COVID 19; A leading cause Of anxiety and depression in healthcare professionals - OPINION

  03 April 2020    Read: 1571
  COVID 19;  A leading cause Of anxiety and depression in healthcare professionals -  OPINION

By Ms. Mehreen Gul, Director,

Center for Global & Strategic Studies (CGSS), Islamabad 

Healthcare Professionals are being exposed to psychological stress due to this pernicious pandemic. In a survey of more than 1200 healthcare providers in China, about 50% reported at least mild depression; 14% of physicians and nearly 16% of nurses reported moderate or severe depressive symptoms and about 34% reported insomnia.

In recent research, a large section of healthcare providers treating patients exposed to COVID-19 have symptoms of mental stress including depression, anxiety, and insomnia.

Those at greatest risk for depression and anxiety symptoms included women, those with intermediate seniority roles (compared with those with junior roles), and those at the center of the epidemic in Wuhan.

Psychological distress is due to the increasing contagiousness of the virus. They are facing personal and professional challenges.

Need for Swift Action
The researchers have conducted a cross-sectional survey of 1257 healthcare workers in 34 hospitals across China, including Wuhan epicenter of the outbreak.

Among survey respondents, 61% were nurses, 39% were physicians, 61% worked in hospitals in Wuhan and 42% were frontline healthcare workers engaged in the direct diagnosis, treatment, and care of patients with COVID-19. 

The survey took place between January 29 and February 3rd, a period when the total confirmed cases of COVID-19 in China topped 10,000. Symptoms were assessed using the Chinese versions of the 9-item Patient Health Questionnaire, the 7-item Generalized Anxiety Disorder scale, the 7-item Insomnia Severity Index, and the 22-item Impact of Event Scale-Revised.

45% reported symptoms of anxiety, 34% reported symptoms of insomnia, and about 72% reported psychological distress. Nurses, women, frontline healthcare workers and those working in Wuhan had reported more severe degrees of all measurements of mental health symptoms compared with other healthcare workers.

Protecting healthcare workers is an indispensable component of public health measures and for addressing the COVID-19 epidemic. Special interventions to promote mental well-being in health care workers who got exposed to COVID-19 need to be immediately implemented, with women, nurses, and frontline workers requiring particularly focused attention.

Significant Findings

The rates of anxiety and depression revealed by the survey are "striking," Roy Perlis, MD, associate editor of JAMA Network Open, writes in an accompanying editorial.

Perlis, from Massachusetts General Hospital in Boston, notes that while the peak of the COVID-19 epidemic remains to be seen, it will ultimately subside." However, the results also provide a reminder of the toll that will likely linger: the consequences of chronic stress, including major depression and anxiety disorders. Just as the world has joined efforts to manage COVID-19 infection, it will be critical not to neglect the mental health consequences of the fight against the pandemic. “There are "actionable and feasible" things healthcare providers can do to balance some of the stress they may be experiencing in their day-to-day encounters with patients.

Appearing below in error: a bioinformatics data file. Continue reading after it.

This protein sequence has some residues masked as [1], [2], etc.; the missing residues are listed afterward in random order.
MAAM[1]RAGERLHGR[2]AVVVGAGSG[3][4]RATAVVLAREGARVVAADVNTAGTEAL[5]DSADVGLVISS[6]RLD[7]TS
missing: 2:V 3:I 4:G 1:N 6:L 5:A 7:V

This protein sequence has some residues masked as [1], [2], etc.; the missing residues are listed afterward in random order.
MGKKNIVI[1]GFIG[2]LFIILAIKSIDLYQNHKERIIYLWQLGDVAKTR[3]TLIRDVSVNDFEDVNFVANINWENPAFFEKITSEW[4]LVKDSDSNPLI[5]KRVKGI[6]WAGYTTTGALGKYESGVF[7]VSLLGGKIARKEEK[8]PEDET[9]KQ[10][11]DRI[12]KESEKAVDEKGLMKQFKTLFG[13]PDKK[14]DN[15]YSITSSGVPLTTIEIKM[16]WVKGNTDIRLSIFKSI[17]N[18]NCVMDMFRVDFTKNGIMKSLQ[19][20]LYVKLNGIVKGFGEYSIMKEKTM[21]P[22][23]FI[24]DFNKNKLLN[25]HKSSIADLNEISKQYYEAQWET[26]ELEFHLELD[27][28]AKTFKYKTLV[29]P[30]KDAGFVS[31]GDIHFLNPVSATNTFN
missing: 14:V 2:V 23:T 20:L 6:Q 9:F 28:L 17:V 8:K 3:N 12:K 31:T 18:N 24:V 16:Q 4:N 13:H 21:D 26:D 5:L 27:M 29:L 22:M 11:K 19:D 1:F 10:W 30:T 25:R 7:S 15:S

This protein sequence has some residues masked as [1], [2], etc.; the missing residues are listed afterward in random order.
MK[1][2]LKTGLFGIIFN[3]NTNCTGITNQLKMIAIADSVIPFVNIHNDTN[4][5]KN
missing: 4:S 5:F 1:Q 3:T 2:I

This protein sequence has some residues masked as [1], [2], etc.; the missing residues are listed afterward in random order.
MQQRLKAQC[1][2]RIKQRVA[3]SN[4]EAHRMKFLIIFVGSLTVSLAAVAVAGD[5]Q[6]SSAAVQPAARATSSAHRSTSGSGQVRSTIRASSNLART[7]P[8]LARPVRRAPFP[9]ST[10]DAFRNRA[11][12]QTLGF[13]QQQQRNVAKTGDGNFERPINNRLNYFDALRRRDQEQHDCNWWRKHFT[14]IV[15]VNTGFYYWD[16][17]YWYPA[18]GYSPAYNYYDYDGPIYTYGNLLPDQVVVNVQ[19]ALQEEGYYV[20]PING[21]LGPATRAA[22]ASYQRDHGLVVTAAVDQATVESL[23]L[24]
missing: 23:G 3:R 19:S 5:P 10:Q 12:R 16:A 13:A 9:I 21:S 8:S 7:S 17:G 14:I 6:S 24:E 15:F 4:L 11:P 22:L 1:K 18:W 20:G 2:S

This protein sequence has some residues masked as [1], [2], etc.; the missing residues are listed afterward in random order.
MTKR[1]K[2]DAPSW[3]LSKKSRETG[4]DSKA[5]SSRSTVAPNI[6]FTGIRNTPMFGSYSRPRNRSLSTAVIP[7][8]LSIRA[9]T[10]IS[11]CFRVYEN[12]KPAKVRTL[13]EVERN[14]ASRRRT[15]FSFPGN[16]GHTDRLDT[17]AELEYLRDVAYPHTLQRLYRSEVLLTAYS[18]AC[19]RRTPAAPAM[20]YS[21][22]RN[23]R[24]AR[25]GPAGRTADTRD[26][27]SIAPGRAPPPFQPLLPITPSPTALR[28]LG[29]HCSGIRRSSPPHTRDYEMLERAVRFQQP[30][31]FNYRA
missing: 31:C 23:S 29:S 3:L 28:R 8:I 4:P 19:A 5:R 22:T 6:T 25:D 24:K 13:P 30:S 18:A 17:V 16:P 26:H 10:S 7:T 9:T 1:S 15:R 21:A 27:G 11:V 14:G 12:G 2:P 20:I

It's important to acknowledge that it is normal to be feeling anxious and worried about this situation. In the case of coronavirus, some amount of anxiety helps remind us to take precautions and to protect ourselves, healthcare providers are probably experiencing heightened levels of anxiety right now that aren't helpful. But, it's important to practice acceptance of whatever negative emotions they are feeling in the moment and remember that anxiety will dissipate with time

Self Care Measures
At this time of danger, agony, and grief where human beings are in isolation, our healthcare professional heroes are fighting with valor and audacity knowing that the transmission risk is higher, healthcare providers to be proactive and take steps to guard against burnout.

Try taking some short breaks during each day. Being outside and connecting with nature for 20 to 30 minutes, but even just 10 minutes has been shown to reduce cortisol levels the stress hormone. Practicing gratitude has also been shown to have positive effects on physical and emotional well-being. The hardest thing for healthcare professionals is to ask and seek help for a psychological disturbance. In fact, to seek help is like a taboo” to break the stigma mental healthcare providers are also working with full devotion to helping those who are playing their part on the frontline. Commit that you will come up with three things every day that you are grateful for (study shows). Tying it to something you do every day, like brushing your teeth or brewing your coffee, will make you more likely to stick to it. Also, daily mini self-check-ins are important.